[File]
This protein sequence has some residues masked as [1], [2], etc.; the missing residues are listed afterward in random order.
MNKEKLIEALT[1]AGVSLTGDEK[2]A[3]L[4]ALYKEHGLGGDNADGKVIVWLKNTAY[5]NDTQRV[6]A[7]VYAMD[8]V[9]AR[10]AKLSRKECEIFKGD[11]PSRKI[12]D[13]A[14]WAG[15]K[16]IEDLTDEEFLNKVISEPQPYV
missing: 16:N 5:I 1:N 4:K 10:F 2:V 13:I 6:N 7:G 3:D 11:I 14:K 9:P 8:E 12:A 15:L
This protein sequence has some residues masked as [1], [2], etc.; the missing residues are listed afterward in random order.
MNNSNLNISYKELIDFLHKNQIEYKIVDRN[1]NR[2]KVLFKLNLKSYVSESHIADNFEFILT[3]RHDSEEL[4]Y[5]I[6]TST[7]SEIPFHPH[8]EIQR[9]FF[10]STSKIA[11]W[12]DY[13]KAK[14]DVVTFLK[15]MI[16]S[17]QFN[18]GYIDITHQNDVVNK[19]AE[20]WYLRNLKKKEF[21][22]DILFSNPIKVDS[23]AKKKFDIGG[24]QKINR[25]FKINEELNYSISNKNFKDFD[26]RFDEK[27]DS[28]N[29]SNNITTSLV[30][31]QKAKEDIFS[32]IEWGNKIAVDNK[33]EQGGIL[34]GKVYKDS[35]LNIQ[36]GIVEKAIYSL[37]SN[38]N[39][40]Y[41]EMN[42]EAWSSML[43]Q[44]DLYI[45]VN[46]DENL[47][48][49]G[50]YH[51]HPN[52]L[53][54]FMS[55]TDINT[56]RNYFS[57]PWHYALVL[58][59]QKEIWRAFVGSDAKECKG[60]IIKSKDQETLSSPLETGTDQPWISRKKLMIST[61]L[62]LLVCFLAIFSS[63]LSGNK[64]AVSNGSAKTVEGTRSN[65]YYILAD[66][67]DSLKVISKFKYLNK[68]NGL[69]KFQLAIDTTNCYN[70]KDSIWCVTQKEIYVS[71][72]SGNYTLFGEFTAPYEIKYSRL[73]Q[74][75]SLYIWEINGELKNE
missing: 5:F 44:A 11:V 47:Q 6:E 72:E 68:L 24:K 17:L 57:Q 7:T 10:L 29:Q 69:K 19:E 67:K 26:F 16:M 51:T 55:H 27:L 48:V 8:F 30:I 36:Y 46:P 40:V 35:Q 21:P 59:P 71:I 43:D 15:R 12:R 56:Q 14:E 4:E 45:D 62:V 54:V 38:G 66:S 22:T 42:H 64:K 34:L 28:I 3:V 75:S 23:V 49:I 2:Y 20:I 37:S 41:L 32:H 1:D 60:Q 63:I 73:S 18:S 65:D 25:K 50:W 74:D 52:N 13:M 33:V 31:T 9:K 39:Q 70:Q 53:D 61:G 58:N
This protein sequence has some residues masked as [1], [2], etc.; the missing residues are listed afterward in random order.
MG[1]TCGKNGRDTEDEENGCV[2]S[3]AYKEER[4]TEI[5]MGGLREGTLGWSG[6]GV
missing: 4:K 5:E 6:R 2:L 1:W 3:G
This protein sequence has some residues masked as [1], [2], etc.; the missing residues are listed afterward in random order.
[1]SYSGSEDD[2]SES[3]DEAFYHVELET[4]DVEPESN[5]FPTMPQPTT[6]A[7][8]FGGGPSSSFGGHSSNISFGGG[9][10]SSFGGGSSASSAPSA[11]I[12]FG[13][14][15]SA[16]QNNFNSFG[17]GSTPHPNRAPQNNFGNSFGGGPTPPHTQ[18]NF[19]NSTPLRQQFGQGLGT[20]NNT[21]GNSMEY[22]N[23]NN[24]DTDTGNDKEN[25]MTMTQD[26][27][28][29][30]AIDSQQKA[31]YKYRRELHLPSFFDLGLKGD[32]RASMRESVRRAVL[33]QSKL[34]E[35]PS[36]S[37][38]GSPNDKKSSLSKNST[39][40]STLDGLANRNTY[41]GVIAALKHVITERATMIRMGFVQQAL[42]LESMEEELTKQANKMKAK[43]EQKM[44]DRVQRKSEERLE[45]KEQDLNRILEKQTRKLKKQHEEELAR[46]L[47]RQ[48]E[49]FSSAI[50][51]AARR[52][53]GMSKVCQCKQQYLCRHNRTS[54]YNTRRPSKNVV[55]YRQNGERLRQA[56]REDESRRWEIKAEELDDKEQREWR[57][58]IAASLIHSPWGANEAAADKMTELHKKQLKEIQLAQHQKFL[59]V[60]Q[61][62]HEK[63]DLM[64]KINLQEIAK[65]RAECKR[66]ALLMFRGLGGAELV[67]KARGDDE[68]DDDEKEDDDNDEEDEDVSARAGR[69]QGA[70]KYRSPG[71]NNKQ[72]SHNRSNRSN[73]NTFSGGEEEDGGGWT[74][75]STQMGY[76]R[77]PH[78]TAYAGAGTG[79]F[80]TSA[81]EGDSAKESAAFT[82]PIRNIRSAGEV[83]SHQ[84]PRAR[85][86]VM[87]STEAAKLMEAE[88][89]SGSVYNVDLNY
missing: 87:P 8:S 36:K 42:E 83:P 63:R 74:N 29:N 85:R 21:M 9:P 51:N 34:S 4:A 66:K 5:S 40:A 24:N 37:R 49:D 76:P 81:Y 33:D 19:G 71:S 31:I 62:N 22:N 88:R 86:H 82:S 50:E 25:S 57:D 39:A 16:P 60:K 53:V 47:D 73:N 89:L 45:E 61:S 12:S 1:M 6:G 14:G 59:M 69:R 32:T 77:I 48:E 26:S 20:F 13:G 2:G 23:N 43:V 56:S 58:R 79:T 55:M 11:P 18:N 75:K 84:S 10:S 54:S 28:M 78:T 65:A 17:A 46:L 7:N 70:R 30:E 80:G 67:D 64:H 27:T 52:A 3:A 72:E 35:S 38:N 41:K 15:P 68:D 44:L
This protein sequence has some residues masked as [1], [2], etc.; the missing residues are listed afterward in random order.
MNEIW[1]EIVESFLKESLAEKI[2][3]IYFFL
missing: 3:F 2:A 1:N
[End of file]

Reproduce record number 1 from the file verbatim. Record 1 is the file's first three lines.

This protein sequence has some residues masked as [1], [2], etc.; the missing residues are listed afterward in random order.
MNKEKLIEALT[1]AGVSLTGDEK[2]A[3]L[4]ALYKEHGLGGDNADGKVIVWLKNTAY[5]NDTQRV[6]A[7]VYAMD[8]V[9]AR[10]AKLSRKECEIFKGD[11]PSRKI[12]D[13]A[14]WAG[15]K[16]IEDLTDEEFLNKVISEPQPYV
missing: 16:N 5:I 1:N 4:K 10:F 2:V 13:I 6:N 7:G 3:D 11:I 14:K 9:P 8:E 12:A 15:L